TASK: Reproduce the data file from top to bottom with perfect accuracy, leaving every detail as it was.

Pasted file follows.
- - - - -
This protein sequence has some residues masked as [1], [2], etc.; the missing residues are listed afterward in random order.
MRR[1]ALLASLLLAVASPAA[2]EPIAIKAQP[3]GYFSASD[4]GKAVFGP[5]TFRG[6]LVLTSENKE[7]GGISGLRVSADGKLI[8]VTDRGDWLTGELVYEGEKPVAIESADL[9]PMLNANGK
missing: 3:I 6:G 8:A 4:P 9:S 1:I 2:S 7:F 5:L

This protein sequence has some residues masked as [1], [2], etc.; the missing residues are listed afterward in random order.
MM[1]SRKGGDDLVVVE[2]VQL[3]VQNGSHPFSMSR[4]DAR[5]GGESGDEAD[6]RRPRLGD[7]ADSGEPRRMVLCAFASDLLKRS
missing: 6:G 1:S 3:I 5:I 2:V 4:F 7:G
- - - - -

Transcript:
This protein sequence has some residues masked as [1], [2], etc.; the missing residues are listed afterward in random order.
MRR[1]ALLASLLLAVASPAA[2]EPIAIKAQP[3]GYFSASD[4]GKAVFGP[5]TFRG[6]LVLTSENKE[7]GGISGLRVSADGKLI[8]VTDRGDWLTGELVYEGEKPVAIESADL[9]PMLNANGK
missing: 3:I 6:G 8:A 4:P 9:S 1:I 2:S 7:F 5:L

This protein sequence has some residues masked as [1], [2], etc.; the missing residues are listed afterward in random order.
MM[1]SRKGGDDLVVVE[2]VQL[3]VQNGSHPFSMSR[4]DAR[5]GGESGDEAD[6]RRPRLGD[7]ADSGEPRRMVLCAFASDLLKRS
missing: 6:G 1:S 3:I 5:I 2:V 4:F 7:G